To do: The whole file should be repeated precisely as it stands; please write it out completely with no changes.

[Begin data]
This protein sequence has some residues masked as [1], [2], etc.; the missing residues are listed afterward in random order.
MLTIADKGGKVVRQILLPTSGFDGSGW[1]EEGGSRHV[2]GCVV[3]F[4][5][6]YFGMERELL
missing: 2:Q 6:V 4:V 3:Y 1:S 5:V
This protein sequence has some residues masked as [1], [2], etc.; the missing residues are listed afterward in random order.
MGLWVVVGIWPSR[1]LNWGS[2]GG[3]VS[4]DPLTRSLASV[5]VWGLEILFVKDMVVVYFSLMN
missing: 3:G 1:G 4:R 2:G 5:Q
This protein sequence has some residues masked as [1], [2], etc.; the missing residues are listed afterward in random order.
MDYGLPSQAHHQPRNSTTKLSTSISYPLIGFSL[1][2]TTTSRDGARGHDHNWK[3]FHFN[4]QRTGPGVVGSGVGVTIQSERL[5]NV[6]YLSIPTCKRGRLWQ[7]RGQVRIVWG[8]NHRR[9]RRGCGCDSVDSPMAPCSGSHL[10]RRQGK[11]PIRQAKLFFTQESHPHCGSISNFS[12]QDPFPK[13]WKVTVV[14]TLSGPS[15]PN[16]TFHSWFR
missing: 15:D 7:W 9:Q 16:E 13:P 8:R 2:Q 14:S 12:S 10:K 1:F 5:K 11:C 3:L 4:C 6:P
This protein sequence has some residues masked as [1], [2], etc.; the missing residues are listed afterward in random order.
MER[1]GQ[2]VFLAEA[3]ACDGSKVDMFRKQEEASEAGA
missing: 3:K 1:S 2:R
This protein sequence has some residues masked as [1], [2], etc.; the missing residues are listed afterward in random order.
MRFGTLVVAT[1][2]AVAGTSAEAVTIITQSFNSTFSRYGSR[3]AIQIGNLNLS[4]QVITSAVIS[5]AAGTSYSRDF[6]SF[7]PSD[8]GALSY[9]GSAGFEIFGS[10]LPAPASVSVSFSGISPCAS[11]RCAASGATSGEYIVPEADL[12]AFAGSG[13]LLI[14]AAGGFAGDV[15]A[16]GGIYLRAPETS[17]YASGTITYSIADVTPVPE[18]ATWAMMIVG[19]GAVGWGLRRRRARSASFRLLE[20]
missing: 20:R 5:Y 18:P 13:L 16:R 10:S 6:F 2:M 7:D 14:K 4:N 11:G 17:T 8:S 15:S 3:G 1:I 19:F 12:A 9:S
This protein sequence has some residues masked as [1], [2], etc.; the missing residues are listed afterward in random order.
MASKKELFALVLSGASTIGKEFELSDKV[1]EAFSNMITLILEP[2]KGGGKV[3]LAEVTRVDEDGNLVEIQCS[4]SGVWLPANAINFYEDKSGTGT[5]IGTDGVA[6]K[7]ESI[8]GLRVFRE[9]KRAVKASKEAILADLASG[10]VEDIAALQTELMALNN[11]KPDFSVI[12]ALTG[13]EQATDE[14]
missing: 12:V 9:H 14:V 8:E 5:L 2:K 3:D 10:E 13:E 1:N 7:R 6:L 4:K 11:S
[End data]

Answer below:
This protein sequence has some residues masked as [1], [2], etc.; the missing residues are listed afterward in random order.
MLTIADKGGKVVRQILLPTSGFDGSGW[1]EEGGSRHV[2]GCVV[3]F[4][5][6]YFGMERELL
missing: 2:Q 6:V 4:V 3:Y 1:S 5:V
This protein sequence has some residues masked as [1], [2], etc.; the missing residues are listed afterward in random order.
MGLWVVVGIWPSR[1]LNWGS[2]GG[3]VS[4]DPLTRSLASV[5]VWGLEILFVKDMVVVYFSLMN
missing: 3:G 1:G 4:R 2:G 5:Q
This protein sequence has some residues masked as [1], [2], etc.; the missing residues are listed afterward in random order.
MDYGLPSQAHHQPRNSTTKLSTSISYPLIGFSL[1][2]TTTSRDGARGHDHNWK[3]FHFN[4]QRTGPGVVGSGVGVTIQSERL[5]NV[6]YLSIPTCKRGRLWQ[7]RGQVRIVWG[8]NHRR[9]RRGCGCDSVDSPMAPCSGSHL[10]RRQGK[11]PIRQAKLFFTQESHPHCGSISNFS[12]QDPFPK[13]WKVTVV[14]TLSGPS[15]PN[16]TFHSWFR
missing: 15:D 7:W 9:Q 16:E 13:P 8:R 2:Q 14:S 12:S 10:K 1:F 5:K 11:C 3:L 4:C 6:P
This protein sequence has some residues masked as [1], [2], etc.; the missing residues are listed afterward in random order.
MER[1]GQ[2]VFLAEA[3]ACDGSKVDMFRKQEEASEAGA
missing: 3:K 1:S 2:R
This protein sequence has some residues masked as [1], [2], etc.; the missing residues are listed afterward in random order.
MRFGTLVVAT[1][2]AVAGTSAEAVTIITQSFNSTFSRYGSR[3]AIQIGNLNLS[4]QVITSAVIS[5]AAGTSYSRDF[6]SF[7]PSD[8]GALSY[9]GSAGFEIFGS[10]LPAPASVSVSFSGISPCAS[11]RCAASGATSGEYIVPEADL[12]AFAGSG[13]LLI[14]AAGGFAGDV[15]A[16]GGIYLRAPETS[17]YASGTITYSIADVTPVPE[18]ATWAMMIVG[19]GAVGWGLRRRRARSASFRLLE[20]
missing: 20:R 5:Y 18:P 13:L 16:R 10:S 6:F 2:M 7:D 14:K 4:N 11:G 17:T 8:S 15:S 3:G 1:I 19:F 12:A 9:S
This protein sequence has some residues masked as [1], [2], etc.; the missing residues are listed afterward in random order.
MASKKELFALVLSGASTIGKEFELSDKV[1]EAFSNMITLILEP[2]KGGGKV[3]LAEVTRVDEDGNLVEIQCS[4]SGVWLPANAINFYEDKSGTGT[5]IGTDGVA[6]K[7]ESI[8]GLRVFRE[9]KRAVKASKEAILADLASG[10]VEDIAALQTELMALNN[11]KPDFSVI[12]ALTG[13]EQATDE[14]
missing: 12:V 9:H 14:V 8:E 5:L 2:K 3:D 10:E 13:E 1:N 7:R 6:L 4:K 11:S